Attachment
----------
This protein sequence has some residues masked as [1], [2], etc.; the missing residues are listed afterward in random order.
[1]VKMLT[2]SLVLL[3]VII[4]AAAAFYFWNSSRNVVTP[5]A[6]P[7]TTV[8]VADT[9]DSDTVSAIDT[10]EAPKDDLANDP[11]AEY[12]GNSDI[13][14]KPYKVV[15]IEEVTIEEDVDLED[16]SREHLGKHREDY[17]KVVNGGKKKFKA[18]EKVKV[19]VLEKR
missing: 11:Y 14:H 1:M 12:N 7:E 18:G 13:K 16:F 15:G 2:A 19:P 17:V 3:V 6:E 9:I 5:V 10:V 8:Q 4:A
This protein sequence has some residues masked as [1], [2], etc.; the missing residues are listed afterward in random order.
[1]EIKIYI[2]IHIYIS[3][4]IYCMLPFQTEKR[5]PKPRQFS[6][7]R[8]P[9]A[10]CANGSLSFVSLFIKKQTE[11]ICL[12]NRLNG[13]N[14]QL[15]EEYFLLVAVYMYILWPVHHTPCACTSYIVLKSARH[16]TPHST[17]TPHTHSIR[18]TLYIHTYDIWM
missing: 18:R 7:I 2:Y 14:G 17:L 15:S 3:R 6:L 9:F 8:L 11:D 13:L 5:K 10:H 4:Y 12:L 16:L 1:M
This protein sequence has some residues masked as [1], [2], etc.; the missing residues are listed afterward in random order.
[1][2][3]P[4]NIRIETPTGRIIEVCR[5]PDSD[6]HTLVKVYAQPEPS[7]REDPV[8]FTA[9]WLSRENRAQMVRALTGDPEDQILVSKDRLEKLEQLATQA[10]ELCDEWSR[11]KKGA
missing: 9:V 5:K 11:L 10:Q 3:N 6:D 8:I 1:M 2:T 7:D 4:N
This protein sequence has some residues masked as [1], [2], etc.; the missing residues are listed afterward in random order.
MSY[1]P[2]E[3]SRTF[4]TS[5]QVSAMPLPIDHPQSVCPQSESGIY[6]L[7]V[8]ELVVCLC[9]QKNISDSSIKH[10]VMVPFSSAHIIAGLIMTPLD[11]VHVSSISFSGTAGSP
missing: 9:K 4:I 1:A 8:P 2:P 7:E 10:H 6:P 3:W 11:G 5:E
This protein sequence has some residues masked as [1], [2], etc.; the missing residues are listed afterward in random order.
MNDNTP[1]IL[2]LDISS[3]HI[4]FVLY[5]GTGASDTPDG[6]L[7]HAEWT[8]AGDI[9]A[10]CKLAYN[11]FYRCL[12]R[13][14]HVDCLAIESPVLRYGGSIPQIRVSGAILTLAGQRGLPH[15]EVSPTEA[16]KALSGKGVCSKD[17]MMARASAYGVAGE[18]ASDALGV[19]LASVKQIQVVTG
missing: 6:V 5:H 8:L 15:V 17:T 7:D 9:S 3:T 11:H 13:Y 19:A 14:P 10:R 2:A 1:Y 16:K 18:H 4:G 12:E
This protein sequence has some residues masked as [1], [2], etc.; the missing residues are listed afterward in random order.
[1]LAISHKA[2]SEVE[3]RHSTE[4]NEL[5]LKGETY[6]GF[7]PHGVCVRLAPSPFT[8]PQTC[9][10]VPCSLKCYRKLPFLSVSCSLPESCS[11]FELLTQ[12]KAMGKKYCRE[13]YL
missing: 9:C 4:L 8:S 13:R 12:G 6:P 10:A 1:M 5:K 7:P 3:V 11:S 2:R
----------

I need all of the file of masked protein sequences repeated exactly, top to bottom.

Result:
This protein sequence has some residues masked as [1], [2], etc.; the missing residues are listed afterward in random order.
[1]VKMLT[2]SLVLL[3]VII[4]AAAAFYFWNSSRNVVTP[5]A[6]P[7]TTV[8]VADT[9]DSDTVSAIDT[10]EAPKDDLANDP[11]AEY[12]GNSDI[13][14]KPYKVV[15]IEEVTIEEDVDLED[16]SREHLGKHREDY[17]KVVNGGKKKFKA[18]EKVKV[19]VLEKR
missing: 11:Y 14:H 1:M 12:N 7:E 18:G 13:K 16:F 15:G 2:A 19:P 17:V 3:V 6:E 9:I 5:V 10:V 8:Q 4:A
This protein sequence has some residues masked as [1], [2], etc.; the missing residues are listed afterward in random order.
[1]EIKIYI[2]IHIYIS[3][4]IYCMLPFQTEKR[5]PKPRQFS[6][7]R[8]P[9]A[10]CANGSLSFVSLFIKKQTE[11]ICL[12]NRLNG[13]N[14]QL[15]EEYFLLVAVYMYILWPVHHTPCACTSYIVLKSARH[16]TPHST[17]TPHTHSIR[18]TLYIHTYDIWM
missing: 18:R 7:I 2:Y 14:G 17:L 15:S 3:R 6:L 9:F 8:L 11:D 13:L 5:K 10:H 4:Y 12:L 16:L 1:M
This protein sequence has some residues masked as [1], [2], etc.; the missing residues are listed afterward in random order.
[1][2][3]P[4]NIRIETPTGRIIEVCR[5]PDSD[6]HTLVKVYAQPEPS[7]REDPV[8]FTA[9]WLSRENRAQMVRALTGDPEDQILVSKDRLEKLEQLATQA[10]ELCDEWSR[11]KKGA
missing: 9:V 5:K 11:L 10:Q 3:N 6:D 8:I 1:M 2:T 7:D 4:N
This protein sequence has some residues masked as [1], [2], etc.; the missing residues are listed afterward in random order.
MSY[1]P[2]E[3]SRTF[4]TS[5]QVSAMPLPIDHPQSVCPQSESGIY[6]L[7]V[8]ELVVCLC[9]QKNISDSSIKH[10]VMVPFSSAHIIAGLIMTPLD[11]VHVSSISFSGTAGSP
missing: 9:K 4:I 1:A 8:P 2:P 7:E 10:H 6:P 3:W 11:G 5:E
This protein sequence has some residues masked as [1], [2], etc.; the missing residues are listed afterward in random order.
MNDNTP[1]IL[2]LDISS[3]HI[4]FVLY[5]GTGASDTPDG[6]L[7]HAEWT[8]AGDI[9]A[10]CKLAYN[11]FYRCL[12]R[13][14]HVDCLAIESPVLRYGGSIPQIRVSGAILTLAGQRGLPH[15]EVSPTEA[16]KALSGKGVCSKD[17]MMARASAYGVAGE[18]ASDALGV[19]LASVKQIQVVTG
missing: 6:V 5:H 8:L 15:V 17:T 7:D 9:S 3:T 11:H 13:Y 19:A 14:P 10:R 2:A 1:Y 16:K 18:H 4:G 12:E
This protein sequence has some residues masked as [1], [2], etc.; the missing residues are listed afterward in random order.
[1]LAISHKA[2]SEVE[3]RHSTE[4]NEL[5]LKGETY[6]GF[7]PHGVCVRLAPSPFT[8]PQTC[9][10]VPCSLKCYRKLPFLSVSCSLPESCS[11]FELLTQ[12]KAMGKKYCRE[13]YL
missing: 9:C 4:L 8:S 13:R 12:G 6:P 10:A 1:M 5:K 7:P 3:V 11:S 2:R